If you own a home long enough, you’re going to have to repair or replace your AC unit. Guaranteed. However, we all know that a properly functioning air conditioning system is worth any maintenance and repair. Living in cool comfort all summer is priceless. And if your AC works well, you’ll save money on energy and upkeep. To that end, here are the main things to consider when replacing or repairing your AC unit.
Remember: Things to Consider When Replacing or Repairing Your AC Unit
Trying to decide what’s best to do? Should you repair or replace the entire system? Take these things into account. You’ll benefit from looking at the question through this grid of things to consider when replacing or repairing your AC unit.
1. Weird Noises
If you hear abnormal noises coming from your vents, they likely originate with the AC condenser. It’s a repairable part—most of the time. However, you may want to explore having it replaced if the system is getting along in years.
2. AC Unit Age
Depending on conditions and maintenance, your AC unit should last 10-14 years. That’s the average. So, how old is your unit? We’ve put it second, but age could be your first question. Paying for major repairs may not be worth it for a unit that’s on its last legs.
However, that’s not the only way to look at age. Keep reading.
3. Repair Cost Compared to Replacement
Replacing an old unit can cost a lot of money. If your wallet needs a break, you may want to consider repair—up to a point. However, that point can be hard to put a finger on.
Here’s how you can approach it: think $5,000. In other words, follow this equation:
- If the unit’s age
- Multiplied by the repair cost
- Is greater than $5,000
- Then consider replacing the unit
For instance, spending $700 to repair a 10-year-old unit may be money down the drain. However, repair may make sense if “Age X Repair Cost” is less than $5,000.
In addition, you’ll want to remember that repairing may be economical in the short run. But replacement could be better long-term.
And, now that we’re talking about energy-efficiency….
4. SEER Rating
Heating and air pros classify energy-efficient AC units by SEER—the Seasonal Energy Efficiency Ratio. It’s a number that indicates how well a system cools and how much energy it saves in doing so. When considering a new unit, you’ll see ratings between 14 and 25. The higher the number, the more efficient the system.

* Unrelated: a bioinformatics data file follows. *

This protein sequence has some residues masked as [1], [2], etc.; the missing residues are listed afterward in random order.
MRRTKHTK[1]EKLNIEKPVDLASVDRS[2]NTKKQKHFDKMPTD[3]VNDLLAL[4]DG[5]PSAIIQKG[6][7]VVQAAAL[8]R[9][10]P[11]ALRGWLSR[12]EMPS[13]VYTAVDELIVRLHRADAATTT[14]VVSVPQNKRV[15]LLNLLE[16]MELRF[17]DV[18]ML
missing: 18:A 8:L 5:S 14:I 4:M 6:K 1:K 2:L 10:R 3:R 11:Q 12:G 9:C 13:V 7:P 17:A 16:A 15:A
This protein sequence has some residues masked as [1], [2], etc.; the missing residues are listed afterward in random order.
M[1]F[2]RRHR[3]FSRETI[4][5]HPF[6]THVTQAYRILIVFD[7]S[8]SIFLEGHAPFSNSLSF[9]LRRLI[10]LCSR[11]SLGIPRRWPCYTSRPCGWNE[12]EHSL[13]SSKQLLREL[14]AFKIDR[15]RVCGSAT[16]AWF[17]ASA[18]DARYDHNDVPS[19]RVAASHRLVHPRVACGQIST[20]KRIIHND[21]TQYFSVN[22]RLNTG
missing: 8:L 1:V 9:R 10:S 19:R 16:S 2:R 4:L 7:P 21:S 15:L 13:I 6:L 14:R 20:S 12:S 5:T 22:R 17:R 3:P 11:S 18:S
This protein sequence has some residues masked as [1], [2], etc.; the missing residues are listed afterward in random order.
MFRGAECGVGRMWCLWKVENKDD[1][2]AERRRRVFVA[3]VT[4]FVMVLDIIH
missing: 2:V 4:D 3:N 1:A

Chattanooga is hot and humid. That means you could save a lot with a higher SEER unit because it’ll constantly be running.
5. Airflow Improvements
Struggling to decide between repair and replacement? This may help—newer AC systems benefit you in more ways than just reliability. In fact, a newer unit will provide better airflow in general. Your air quality will get better simply by being cycled through the system (and its filters) more frequently. Say goodbye to stale air.
6. Refrigerant Type (R-22 Ban!)
Newsflash: R-22 refrigerant will no longer legal to produce after January 1, 2020. Which means, if we will only have remaining supplies available and no one knows how long it will last or how much it will cost (This refrigerant was commonly used in systems manufactured before 2010).
However, a replacement is in line: R-410A. This newer refrigerant is made from synthetic oil. That makes it better for residential use (and for the ozone layer). It also keeps your compressor running longer by efficiently cutting down on deterioration over time.
Since you won’t find R-22 in a new AC system, replacing your older unit is a benefit. The coils will absorb and release heat more efficiently. In addition, your compressor will keep running for the long haul.
Chattanooga Heating and Air
Do you think your AC system needs help? Of all things to consider when replacing or repairing your AC unit, the most important is this: who will do the work? You need a heating and air pro you can trust. Licensed, bonded, insured … and experienced. Just Call Dale’s. Our technicians have been trained to diagnose and repair every problem. Call (423) 509-8787 or schedule your appointment online today.